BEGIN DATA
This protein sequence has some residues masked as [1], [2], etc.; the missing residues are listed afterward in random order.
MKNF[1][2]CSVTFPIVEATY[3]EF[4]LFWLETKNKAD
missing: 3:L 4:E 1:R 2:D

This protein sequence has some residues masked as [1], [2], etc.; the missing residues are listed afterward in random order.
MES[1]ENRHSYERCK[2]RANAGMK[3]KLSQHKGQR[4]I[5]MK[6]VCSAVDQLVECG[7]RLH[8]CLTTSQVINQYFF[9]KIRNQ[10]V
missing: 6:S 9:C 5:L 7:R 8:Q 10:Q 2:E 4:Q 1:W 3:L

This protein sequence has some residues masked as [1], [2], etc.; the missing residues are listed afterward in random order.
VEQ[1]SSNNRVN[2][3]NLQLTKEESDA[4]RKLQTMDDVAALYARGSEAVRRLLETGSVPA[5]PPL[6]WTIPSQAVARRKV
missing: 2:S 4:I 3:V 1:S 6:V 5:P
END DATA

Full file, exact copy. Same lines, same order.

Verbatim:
This protein sequence has some residues masked as [1], [2], etc.; the missing residues are listed afterward in random order.
MKNF[1][2]CSVTFPIVEATY[3]EF[4]LFWLETKNKAD
missing: 3:L 4:E 1:R 2:D

This protein sequence has some residues masked as [1], [2], etc.; the missing residues are listed afterward in random order.
MES[1]ENRHSYERCK[2]RANAGMK[3]KLSQHKGQR[4]I[5]MK[6]VCSAVDQLVECG[7]RLH[8]CLTTSQVINQYFF[9]KIRNQ[10]V
missing: 6:S 9:C 5:L 7:R 8:Q 10:Q 2:E 4:Q 1:W 3:L

This protein sequence has some residues masked as [1], [2], etc.; the missing residues are listed afterward in random order.
VEQ[1]SSNNRVN[2][3]NLQLTKEESDA[4]RKLQTMDDVAALYARGSEAVRRLLETGSVPA[5]PPL[6]WTIPSQAVARRKV
missing: 2:S 4:I 3:V 1:S 6:V 5:P